Gold on pace for 6-session skid as traders await central-bank moves

Mar 7, 2017

Gold futures on Tuesday were little-changed in early trade, as the metal threatened to log its longest string of losses since early November.

April gold GCJ7, -0.89% was off $1, or less than 0.1%, at $1,225.50 an ounce, after ending Monday in negative territory amid uncertainty surrounding geopolitical risks, highlighted by ballistic-missile tests by North Korea and uncertainty surrounding France’s coming presidential election. Tuesday’s trade puts gold prices on track to mark their longest period of losses, at six sessions, since Nov. 4, according to FactSet data.

Gold has been under pressure on the back of views that the Federal Reserve will raise rates at its March 14-15 meeting. The expectation for higher rates can lift the dollar, which can undercut appetite for assets priced in the currency. Higher interest rates can also diminish the appeal of precious metals like gold, which don’t bear a yield. On Tuesday, the ICE U.S. Dollar Index DXY, +0.10% a measure of the buck’s strength against a basket of six major currencies, was flat at 101.78, but up 0.2% over the past two sessions and 1.4% over the past 30 days.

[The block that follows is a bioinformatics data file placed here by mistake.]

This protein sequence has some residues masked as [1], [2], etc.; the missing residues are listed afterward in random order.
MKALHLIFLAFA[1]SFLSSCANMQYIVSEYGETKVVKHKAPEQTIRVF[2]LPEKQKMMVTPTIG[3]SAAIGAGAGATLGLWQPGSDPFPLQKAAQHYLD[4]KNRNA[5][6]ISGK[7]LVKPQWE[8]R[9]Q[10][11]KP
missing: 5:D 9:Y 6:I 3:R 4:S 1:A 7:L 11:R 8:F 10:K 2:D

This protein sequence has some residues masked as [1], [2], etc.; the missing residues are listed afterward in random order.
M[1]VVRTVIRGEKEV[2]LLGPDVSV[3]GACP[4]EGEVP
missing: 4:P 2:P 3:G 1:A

The Fed’s mid-March meeting will hold particular interest for commodity traders, as the central bank won’t only make a decision on raising rates but will also offer guidance on the pace of coming rate increases. Friday’s closely watched labor-market report may help solidify the Fed’s plans for monetary policy.

Also in focus for investors, is the European Central Bank’s meeting on Thursday, where the central bank will offer an outlook for the health of the European economy that has shown signs of improvement under a continuing policy of central-bank stimulus. Friday.

“Traders are taking positions for (a) European Central Bank meeting (b) U.S. February nonfarm payrolls,” Chintan Karnani, chief market analyst at Insignia Consultant. Karnani said the jobs report will be of particular significance because it will be the first full month of jobs report after Trump took the oath of office on Jan. 20. “Trump has been asking U.S. companies to hire more Americans. First effect will be known on Friday,” he said.

In exchange-traded funds, the SPDR Gold Trust GLD, -0.91%  was off 0.3%, the VanEck Vectors Gold Miners ETF GDX, -1.41%  was down about 1.1% and the silver ETF, the iShares Silver SLV, -1.60%  was off 0.8%.

In economic news, a Tuesday report on the U.S.’s trade deficit in January showed it reached its highest level since early 2012, rising 9.6% at $48.5 billion. Imports rose 2.3% to $240.6 billion, and exports rose 0.6% to $192.1 billion on the month.



Nuria Pujol